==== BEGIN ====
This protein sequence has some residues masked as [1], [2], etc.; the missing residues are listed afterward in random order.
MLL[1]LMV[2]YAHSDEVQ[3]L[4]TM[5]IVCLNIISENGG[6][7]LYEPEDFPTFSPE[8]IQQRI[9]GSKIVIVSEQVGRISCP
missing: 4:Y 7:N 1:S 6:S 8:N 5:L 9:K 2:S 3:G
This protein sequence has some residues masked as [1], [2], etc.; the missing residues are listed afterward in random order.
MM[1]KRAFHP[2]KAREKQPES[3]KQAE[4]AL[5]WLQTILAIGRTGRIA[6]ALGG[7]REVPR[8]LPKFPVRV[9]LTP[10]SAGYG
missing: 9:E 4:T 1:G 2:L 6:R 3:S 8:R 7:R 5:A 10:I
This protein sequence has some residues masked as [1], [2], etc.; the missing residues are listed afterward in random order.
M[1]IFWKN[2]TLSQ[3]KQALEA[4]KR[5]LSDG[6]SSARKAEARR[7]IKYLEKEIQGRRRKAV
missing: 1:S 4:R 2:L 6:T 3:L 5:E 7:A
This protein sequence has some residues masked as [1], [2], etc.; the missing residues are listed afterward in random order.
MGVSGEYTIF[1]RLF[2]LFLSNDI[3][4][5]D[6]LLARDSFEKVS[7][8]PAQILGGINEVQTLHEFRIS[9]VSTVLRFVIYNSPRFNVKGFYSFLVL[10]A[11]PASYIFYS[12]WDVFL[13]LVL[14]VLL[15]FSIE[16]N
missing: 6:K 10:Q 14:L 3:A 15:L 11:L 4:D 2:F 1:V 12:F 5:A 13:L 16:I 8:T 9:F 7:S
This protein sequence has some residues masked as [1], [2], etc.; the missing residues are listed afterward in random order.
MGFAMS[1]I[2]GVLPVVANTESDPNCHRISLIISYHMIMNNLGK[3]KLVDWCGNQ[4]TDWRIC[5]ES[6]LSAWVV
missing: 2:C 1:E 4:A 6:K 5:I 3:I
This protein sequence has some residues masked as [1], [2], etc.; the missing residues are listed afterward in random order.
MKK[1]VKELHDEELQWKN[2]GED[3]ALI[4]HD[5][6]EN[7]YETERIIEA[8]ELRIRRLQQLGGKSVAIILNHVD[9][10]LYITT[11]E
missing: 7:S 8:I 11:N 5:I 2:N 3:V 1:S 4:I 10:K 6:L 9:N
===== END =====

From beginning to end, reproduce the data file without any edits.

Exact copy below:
This protein sequence has some residues masked as [1], [2], etc.; the missing residues are listed afterward in random order.
MLL[1]LMV[2]YAHSDEVQ[3]L[4]TM[5]IVCLNIISENGG[6][7]LYEPEDFPTFSPE[8]IQQRI[9]GSKIVIVSEQVGRISCP
missing: 4:Y 7:N 1:S 6:S 8:N 5:L 9:K 2:S 3:G
This protein sequence has some residues masked as [1], [2], etc.; the missing residues are listed afterward in random order.
MM[1]KRAFHP[2]KAREKQPES[3]KQAE[4]AL[5]WLQTILAIGRTGRIA[6]ALGG[7]REVPR[8]LPKFPVRV[9]LTP[10]SAGYG
missing: 9:E 4:T 1:G 2:L 6:R 3:S 8:R 7:R 5:A 10:I
This protein sequence has some residues masked as [1], [2], etc.; the missing residues are listed afterward in random order.
M[1]IFWKN[2]TLSQ[3]KQALEA[4]KR[5]LSDG[6]SSARKAEARR[7]IKYLEKEIQGRRRKAV
missing: 1:S 4:R 2:L 6:T 3:L 5:E 7:A
This protein sequence has some residues masked as [1], [2], etc.; the missing residues are listed afterward in random order.
MGVSGEYTIF[1]RLF[2]LFLSNDI[3][4][5]D[6]LLARDSFEKVS[7][8]PAQILGGINEVQTLHEFRIS[9]VSTVLRFVIYNSPRFNVKGFYSFLVL[10]A[11]PASYIFYS[12]WDVFL[13]LVL[14]VLL[15]FSIE[16]N
missing: 6:K 10:Q 14:L 3:A 15:L 11:L 4:D 2:F 1:V 12:F 5:A 13:L 16:I 8:T 9:F 7:S
This protein sequence has some residues masked as [1], [2], etc.; the missing residues are listed afterward in random order.
MGFAMS[1]I[2]GVLPVVANTESDPNCHRISLIISYHMIMNNLGK[3]KLVDWCGNQ[4]TDWRIC[5]ES[6]LSAWVV
missing: 2:C 1:E 4:A 6:K 5:I 3:I
This protein sequence has some residues masked as [1], [2], etc.; the missing residues are listed afterward in random order.
MKK[1]VKELHDEELQWKN[2]GED[3]ALI[4]HD[5][6]EN[7]YETERIIEA[8]ELRIRRLQQLGGKSVAIILNHVD[9][10]LYITT[11]E
missing: 7:S 8:I 11:N 5:I 2:N 3:V 1:S 4:I 10:K 6:L 9:N